The pilgrimage to the cave is difficult and inaccessible because travel to the cave can take multiple days by either horse or by foot. The route to the cave, more than 13,000 feet above sea-level, passes first through forests and pastures, then ice-fields and rock. Fatalities occur, and sometimes disasters as seen in 1996, where heavy rain and avalanches led to stampedes that killed 243 people. Given that thousands of yatris visit the cave every year and the fact that the journey to the cave itself is inaccessible and difficult, the pilgrimage threatens Kashmir’s already fragile and over-exploited ecosystem. There has been significant research on the detrimental environmental impacts of the Yatra through studies on status and health of glaciers and rivers in Kashmir and in newspaper reports. Experts have warned of rapid environmental degradation, ecological imbalance & adverse impact on the Nehna Glacier, if the same influx of yatries is continued in future years. Almost all the Indus line glaciers, Pakistan’s water houses, are melting and receding at an alarming rate, more rapidly than other Himalayan glaciers. In addition, there is very little infrastructure to account for the littering and pollution from the hundreds of thousands of yatris coming each year. If anything, the huge influx of people from India puts the ecologically fragile pilgrim route in great peril, with drastic potential environmental consequences.

Amarnath Yatra, a militarized pilgrimage (photo from JKCCS)

The ramped up tourism and pilgrimage in Kashmir, particularly after 2019, are about shoring up nationalist fervor. Coming to Kashmir is like a nationalist pilgrimage, where the Indian tourist connects supposedly spiritually with the so-called “idea of India” in “India’s crown.” Tourists’ idealistic, Instagram worthy trips to Kashmir’s valleys and stunning scenery ensure that the more Indians make the trip, the harder the Kashmir can integrate with India and silence any form of dissent by the Kashmiri population. The growing number of tourists that have been visiting Kashmir, as tourists or as pilgrims, reinforces Kashmir in the popular imagination as “the integral part” of the Indian state’s “sacred” territoriality. Tourists are hastily driven off to lakeside hotels or houseboats in Srinagar or to mountain valleys and meadows, where they are protected by the Indian government’s state sanctioned violence on the Kashmiri people. For those who do become aware of the raw militarization, given decades of propaganda against Kashmiri Muslims in the Indian media, this treatment is seen as justified. Kashmiri Muslims have been popularly portrayed by the news and entertainment machine as dangerous, seditious, and anti-national (a term indians give to those who speak up against their country). Kashmiris need to be kept under control if Kashmir is to be retained as part of India, while the Indian soldier and the military camps at every corner reassures the tourists of their protection.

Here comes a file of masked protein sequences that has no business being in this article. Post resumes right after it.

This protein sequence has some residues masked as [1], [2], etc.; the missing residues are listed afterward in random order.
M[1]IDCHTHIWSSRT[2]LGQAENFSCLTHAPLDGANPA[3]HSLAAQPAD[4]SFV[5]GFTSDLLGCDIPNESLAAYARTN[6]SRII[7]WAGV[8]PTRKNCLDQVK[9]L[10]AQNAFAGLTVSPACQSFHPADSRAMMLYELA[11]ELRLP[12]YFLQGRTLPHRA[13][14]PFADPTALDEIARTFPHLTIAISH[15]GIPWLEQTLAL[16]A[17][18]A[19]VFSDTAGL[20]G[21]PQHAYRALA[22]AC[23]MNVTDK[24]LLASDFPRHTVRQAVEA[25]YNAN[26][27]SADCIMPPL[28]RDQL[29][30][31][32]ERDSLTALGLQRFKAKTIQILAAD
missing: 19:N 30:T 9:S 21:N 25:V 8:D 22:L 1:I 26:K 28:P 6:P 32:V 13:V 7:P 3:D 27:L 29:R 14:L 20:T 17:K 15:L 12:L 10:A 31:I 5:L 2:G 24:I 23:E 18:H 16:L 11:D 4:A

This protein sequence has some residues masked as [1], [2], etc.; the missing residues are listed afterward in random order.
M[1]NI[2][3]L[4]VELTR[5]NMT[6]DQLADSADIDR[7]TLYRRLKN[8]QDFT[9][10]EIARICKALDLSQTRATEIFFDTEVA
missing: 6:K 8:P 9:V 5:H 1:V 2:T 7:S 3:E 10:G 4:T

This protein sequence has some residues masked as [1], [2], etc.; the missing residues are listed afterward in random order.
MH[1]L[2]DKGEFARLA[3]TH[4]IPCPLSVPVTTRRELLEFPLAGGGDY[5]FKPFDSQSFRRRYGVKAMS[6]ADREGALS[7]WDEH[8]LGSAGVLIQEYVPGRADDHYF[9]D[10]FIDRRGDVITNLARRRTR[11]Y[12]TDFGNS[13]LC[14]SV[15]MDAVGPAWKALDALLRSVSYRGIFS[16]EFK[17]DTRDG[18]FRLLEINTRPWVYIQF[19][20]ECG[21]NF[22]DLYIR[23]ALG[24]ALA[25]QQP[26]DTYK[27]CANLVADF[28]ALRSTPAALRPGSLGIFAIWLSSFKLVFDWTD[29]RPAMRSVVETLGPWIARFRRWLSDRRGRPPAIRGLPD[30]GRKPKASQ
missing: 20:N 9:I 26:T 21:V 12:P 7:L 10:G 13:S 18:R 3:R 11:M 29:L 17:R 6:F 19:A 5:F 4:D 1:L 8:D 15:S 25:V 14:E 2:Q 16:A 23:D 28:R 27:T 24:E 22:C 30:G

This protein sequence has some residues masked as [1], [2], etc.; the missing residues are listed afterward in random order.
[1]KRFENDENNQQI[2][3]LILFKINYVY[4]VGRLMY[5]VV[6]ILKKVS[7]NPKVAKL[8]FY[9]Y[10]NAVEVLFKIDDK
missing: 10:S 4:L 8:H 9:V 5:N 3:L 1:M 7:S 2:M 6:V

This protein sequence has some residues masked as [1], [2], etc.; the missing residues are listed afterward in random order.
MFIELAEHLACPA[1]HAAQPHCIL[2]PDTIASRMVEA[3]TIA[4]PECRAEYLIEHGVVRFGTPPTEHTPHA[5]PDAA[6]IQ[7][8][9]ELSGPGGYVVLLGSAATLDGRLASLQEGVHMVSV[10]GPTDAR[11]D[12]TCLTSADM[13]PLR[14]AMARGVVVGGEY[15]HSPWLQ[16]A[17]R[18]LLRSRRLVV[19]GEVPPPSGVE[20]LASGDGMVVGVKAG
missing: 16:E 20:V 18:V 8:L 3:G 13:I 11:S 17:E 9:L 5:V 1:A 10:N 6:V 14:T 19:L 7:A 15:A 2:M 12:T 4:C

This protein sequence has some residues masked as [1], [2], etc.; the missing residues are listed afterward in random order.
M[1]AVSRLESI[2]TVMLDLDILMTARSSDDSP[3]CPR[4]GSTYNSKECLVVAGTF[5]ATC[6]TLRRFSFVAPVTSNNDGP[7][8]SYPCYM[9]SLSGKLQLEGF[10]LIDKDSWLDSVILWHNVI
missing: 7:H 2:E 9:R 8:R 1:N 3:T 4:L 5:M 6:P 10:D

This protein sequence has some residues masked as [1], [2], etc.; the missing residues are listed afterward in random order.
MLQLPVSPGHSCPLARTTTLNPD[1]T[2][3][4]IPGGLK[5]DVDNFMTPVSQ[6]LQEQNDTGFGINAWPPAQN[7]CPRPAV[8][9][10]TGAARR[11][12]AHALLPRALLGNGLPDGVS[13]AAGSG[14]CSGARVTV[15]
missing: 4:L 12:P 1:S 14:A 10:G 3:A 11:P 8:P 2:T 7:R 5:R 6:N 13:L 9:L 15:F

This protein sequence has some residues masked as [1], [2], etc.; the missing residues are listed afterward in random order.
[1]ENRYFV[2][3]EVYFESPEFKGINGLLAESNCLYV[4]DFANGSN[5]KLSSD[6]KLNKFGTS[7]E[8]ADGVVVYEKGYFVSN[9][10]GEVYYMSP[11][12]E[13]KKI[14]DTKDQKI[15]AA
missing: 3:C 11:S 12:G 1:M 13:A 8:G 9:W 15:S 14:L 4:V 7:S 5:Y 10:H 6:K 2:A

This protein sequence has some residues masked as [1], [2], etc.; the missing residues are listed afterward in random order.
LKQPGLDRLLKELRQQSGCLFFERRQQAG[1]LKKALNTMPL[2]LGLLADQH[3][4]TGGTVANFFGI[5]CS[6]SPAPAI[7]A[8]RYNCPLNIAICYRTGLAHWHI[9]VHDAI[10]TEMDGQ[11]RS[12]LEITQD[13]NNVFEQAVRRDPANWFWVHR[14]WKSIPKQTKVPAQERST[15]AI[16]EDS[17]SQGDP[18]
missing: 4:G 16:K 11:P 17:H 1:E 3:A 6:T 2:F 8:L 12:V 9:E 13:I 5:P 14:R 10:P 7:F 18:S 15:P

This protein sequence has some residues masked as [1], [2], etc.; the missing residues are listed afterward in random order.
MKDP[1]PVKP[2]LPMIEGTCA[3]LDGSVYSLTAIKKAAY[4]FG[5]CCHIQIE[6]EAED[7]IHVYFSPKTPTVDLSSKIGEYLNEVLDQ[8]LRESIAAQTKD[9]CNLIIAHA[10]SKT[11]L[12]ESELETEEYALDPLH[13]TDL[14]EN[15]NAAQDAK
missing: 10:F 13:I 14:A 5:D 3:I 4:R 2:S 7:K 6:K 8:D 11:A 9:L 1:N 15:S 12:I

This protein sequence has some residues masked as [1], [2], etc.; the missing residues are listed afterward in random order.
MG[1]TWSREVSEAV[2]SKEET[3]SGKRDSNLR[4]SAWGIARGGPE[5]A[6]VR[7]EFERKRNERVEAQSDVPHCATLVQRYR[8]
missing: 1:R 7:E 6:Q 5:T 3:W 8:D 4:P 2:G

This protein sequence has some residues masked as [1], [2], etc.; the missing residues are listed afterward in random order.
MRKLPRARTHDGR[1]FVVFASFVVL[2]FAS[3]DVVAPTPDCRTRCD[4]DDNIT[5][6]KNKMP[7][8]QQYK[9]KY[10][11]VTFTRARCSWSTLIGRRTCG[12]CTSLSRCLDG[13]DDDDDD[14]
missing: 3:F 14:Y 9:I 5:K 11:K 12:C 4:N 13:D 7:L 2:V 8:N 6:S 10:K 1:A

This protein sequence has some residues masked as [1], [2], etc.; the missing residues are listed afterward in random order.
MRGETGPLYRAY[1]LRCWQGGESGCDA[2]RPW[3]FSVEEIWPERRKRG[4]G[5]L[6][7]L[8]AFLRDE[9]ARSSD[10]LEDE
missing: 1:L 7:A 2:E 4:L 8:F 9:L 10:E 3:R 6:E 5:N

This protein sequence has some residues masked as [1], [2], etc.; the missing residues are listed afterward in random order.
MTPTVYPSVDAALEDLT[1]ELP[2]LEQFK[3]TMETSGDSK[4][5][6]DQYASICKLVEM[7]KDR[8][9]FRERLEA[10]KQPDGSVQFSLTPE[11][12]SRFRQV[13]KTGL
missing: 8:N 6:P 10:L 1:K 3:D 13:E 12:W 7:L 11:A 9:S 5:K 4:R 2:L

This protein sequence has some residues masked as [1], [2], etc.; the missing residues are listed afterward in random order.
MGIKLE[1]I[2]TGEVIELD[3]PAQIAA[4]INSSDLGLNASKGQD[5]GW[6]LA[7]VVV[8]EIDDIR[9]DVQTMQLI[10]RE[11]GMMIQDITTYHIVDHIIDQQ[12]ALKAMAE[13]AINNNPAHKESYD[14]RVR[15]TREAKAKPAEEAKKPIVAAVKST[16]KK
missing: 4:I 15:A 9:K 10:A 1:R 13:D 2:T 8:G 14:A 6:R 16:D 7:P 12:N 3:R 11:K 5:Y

The yatra furthers the Indian narrative that focuses “natural” parts of the valley or the so-called Hindu-centric history of Kashmir that intentionally erases indigenous narratives, lives, and livelihoods. To see Kashmiris as the “Other” makes the violations of their human and political rights, and the daily humiliation of living under occupation, invisible and inaudible.

For more information about Kashmir and its resistance against Indian occupation, follow StandWKashmir across social media.

Stay in touch with Stand with Kashmir.

Stand With Kashmir (SWK) is a Kashmiri-driven independent, transnational, grassroots movement committed to standing in solidarity with the people of indian-occupied Kashmir in ending the indian occupation of their homeland and supporting the right to self-determination of the pre-partition state of Jammu and Kashmir. We want to hear from you.If you have general inquiries, suggestions, or concerns, please email us at



Stand with Kashmir

SWK is a Kashmiri diaspora-led international solidarity movement that seeks to end the Indian occupation and support the right to self-determination.